Smoke from the Greenwood fire substantially increased when the wildfire doubled in size between Monday and Tuesday, worsening air quality conditions in Northeastern Minnesota.
Dr. Laalitha Surapaneni, assistant professor at the University of Minnesota Medical School, said that while this summer's wildfires and the health risks they pose act as an immediate reminder of the climate crisis, it's also a reminder of the dire need to take climate action and stop burning fossil fuels.
Rather than just responding to the crisis, Surapaneni said it's also vital to mitigate and take action through prevention and planning.
"How do we plan for the future knowing that this will only continue to happen? It's our new abnormal," Surapaneni said. "We need to understand, as a health system, to plan for a surge in cases where people are calling the ambulance saying they can't breathe, in a small town especially, thinking about, 'What capacity do we have?'"
A report from the Intergovernmental Panel on Climate Change that came out in early August said that it's "unequivocal" that humans have warmed the planet by 1.5 degrees Celsius (2.7 degrees Fahrenheit), mainly through burning fossil fuels.
"You'll never hear us be so sure about anything," she said. "The science is undeniable. There's definitely work that we need to do to stop burning fossil fuels, stop making the situation worse, but then there's also the work that we have to do to protect our communities from the impacts that are already happening with this warming."
Climate change is making wildfires longer, more severe and more frequent, which is why Surapaneni said everyone needs to get on the same page, in order to figure out how to protect health at both an individual and collective level.
And while experts can't say climate change caused the Greenwood fire, that was nearly 22,000 acres as of Wednesday, Surapaneni said these types of events will continue to happen and will continue to get worse.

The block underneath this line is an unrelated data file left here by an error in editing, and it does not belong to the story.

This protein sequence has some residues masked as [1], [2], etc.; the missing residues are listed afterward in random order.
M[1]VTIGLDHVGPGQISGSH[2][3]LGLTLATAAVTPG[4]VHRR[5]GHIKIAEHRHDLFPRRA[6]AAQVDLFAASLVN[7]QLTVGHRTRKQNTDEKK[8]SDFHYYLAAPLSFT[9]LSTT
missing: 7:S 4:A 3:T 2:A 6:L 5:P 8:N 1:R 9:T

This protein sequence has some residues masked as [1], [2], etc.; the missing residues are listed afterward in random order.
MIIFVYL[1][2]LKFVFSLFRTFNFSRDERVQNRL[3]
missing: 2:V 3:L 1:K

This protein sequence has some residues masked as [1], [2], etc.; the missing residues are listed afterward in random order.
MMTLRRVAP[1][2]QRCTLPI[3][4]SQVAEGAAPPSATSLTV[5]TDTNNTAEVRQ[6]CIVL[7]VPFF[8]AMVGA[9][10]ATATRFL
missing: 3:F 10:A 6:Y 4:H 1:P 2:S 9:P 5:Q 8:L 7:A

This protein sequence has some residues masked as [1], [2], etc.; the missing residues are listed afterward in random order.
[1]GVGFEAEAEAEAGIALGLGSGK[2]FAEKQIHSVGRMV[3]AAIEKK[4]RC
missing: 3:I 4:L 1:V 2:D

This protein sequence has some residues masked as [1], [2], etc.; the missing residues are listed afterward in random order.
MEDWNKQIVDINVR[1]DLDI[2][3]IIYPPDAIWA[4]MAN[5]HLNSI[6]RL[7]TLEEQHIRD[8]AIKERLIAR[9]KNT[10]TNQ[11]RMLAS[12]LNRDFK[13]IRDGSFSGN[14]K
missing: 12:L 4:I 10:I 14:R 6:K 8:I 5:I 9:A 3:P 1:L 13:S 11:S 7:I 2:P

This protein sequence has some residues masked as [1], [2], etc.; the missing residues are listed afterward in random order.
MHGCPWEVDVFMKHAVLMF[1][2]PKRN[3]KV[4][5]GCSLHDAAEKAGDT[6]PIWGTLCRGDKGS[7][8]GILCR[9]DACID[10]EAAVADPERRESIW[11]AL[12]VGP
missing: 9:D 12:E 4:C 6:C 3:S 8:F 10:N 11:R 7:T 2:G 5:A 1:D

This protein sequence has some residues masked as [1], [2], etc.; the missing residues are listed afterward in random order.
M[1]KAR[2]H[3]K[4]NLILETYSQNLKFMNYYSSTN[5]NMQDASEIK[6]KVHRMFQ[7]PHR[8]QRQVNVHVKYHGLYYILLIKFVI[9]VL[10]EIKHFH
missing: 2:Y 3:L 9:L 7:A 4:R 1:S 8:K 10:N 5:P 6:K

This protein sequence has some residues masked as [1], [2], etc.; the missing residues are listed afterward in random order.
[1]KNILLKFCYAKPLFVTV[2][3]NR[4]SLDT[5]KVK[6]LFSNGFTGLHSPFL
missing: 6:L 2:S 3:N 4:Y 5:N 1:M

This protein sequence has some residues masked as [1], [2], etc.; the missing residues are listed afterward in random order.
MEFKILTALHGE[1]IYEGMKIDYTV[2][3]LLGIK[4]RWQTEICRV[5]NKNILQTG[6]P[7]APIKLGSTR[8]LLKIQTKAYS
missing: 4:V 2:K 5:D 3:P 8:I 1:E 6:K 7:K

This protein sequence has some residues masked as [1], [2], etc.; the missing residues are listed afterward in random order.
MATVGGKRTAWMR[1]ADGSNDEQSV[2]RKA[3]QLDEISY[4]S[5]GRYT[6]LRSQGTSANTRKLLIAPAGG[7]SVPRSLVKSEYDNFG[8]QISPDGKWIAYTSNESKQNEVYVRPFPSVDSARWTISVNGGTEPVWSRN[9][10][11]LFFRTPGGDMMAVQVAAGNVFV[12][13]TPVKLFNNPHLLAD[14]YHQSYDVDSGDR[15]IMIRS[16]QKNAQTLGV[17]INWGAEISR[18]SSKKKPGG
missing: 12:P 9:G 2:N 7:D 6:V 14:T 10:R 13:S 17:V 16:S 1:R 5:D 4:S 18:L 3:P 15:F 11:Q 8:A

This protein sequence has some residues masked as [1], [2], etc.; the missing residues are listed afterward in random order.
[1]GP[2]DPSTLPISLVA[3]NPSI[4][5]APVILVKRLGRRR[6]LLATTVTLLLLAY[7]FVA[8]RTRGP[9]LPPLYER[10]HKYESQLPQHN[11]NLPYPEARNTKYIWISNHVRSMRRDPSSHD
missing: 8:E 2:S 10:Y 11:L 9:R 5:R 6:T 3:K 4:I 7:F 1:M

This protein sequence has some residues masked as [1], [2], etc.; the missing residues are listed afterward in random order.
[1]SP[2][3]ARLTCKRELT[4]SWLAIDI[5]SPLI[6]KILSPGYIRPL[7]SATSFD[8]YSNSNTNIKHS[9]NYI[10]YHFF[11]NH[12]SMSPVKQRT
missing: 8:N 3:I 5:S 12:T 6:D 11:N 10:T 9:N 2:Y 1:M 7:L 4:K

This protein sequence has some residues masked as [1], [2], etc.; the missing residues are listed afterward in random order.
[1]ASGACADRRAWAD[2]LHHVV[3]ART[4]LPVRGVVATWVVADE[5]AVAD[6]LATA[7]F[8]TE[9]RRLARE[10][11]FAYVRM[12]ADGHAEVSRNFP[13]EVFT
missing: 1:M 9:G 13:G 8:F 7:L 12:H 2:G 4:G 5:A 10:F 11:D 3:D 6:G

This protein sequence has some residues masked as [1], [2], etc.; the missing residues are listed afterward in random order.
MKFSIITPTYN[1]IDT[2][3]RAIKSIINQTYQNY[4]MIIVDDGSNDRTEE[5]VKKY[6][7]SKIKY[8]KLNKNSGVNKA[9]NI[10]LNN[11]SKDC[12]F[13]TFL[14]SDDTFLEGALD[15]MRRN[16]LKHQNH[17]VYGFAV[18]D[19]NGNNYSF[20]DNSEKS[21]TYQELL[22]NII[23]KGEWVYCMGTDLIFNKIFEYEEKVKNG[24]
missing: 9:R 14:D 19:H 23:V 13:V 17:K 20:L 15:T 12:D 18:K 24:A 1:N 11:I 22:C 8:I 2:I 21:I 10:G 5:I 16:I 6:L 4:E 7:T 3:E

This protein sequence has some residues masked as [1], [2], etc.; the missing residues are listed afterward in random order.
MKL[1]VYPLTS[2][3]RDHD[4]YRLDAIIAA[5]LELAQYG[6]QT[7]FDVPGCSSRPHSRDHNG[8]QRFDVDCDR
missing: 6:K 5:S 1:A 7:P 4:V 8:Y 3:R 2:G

The health risks of inhaling wood smoke include increased risk for heart attacks, strokes and asthma attacks. That's because polluted air contains tiny particulate matter that travels into the lung and deeper into the bloodstream, causing inflammation in the body.
Children and older people are the most susceptible to the health impacts because their ability to compensate is much lower, Surapaneni said. Children who run around breathing in polluted air might experience symptoms like coughing and a tight chest. That said, even healthy people outside of those age groups might experience symptoms like headaches, burning eyes, runny nose and chest tightness.
This is because the body's ways of expelling foreign content are working harder when inhaling smoke, causing an inflammatory response in the lungs, said Dr. Amery Robinson, an emergency medicine physician at St. Luke's.
Robinson, the medical director of the hospital's emergency department, said it's unclear if St. Luke's has seen more emergency cases linked to poor air quality conditions this summer from wildfire, especially because it's hard to identify the exact trigger of a medical issue.
"It would be hard to quantify how much of an uptick there is related to this, but I have to anecdotally believe that if you have asthma this is making it worse," Robinson said.
St. Luke's has not braced for an uptick in medical emergencies in response to the growing Greenwood Fire and other area fires, Robinson said.
"(Changes in complaint volume) are really hard to predict," he said. "One might think, 'It's super hot outside so we're going to see a bunch of people with heatstroke,' and then it doesn't materialize. We're totally equipped to handle a respiratory complaint 24/7. That's our bread and butter."
The Minnesota Pollution Control Agency issued an air quality alert for Lake, Cook, St. Louis, Carlton and Koochiching counties Tuesday that was extended until 8 p.m. Wednesday. A section spanning Duluth, Ely and International Falls was placed under the Air Quality Index categories of unhealthy for all, while the rest of the region was placed under the category of "unhealthy for sensitive groups."
The American Heart Association has affirmed that even short-term increases in the tiny particulate matter found in air pollution is linked to early death. Much of what scientists know about the health consequences of breathing dirty air is through research done on pollution from vehicles and power plants, or burning fossil fuels.
Scientists don't yet know what exposure to wildfire smoke and its impact on child development means in the long term, Surapaneni said, and how different groups are affected, such as those experiencing homelessness and people with outdoor jobs, such as firefighting and farming.
It's also unclear if wildfire smoke has similar or more severe consequences than other air pollution, though at least one study suggests it's more toxic.
"The biggest thing to recognize from this would be that climate change is a public health crisis," Surapaneni said. "We can't just keep building more fossil fuel infrastructure and locking in future emissions, because then we're just gonna make the root cause of the situation worse."
What you can do to protect your health
- Close windows.
- Use certified air filters to keep indoor air quality clean or keep at least one room that's filtered to seek refuge in when needed.
Wear an N95 mask if exposed to smoke.
Carry an inhaler if you use one.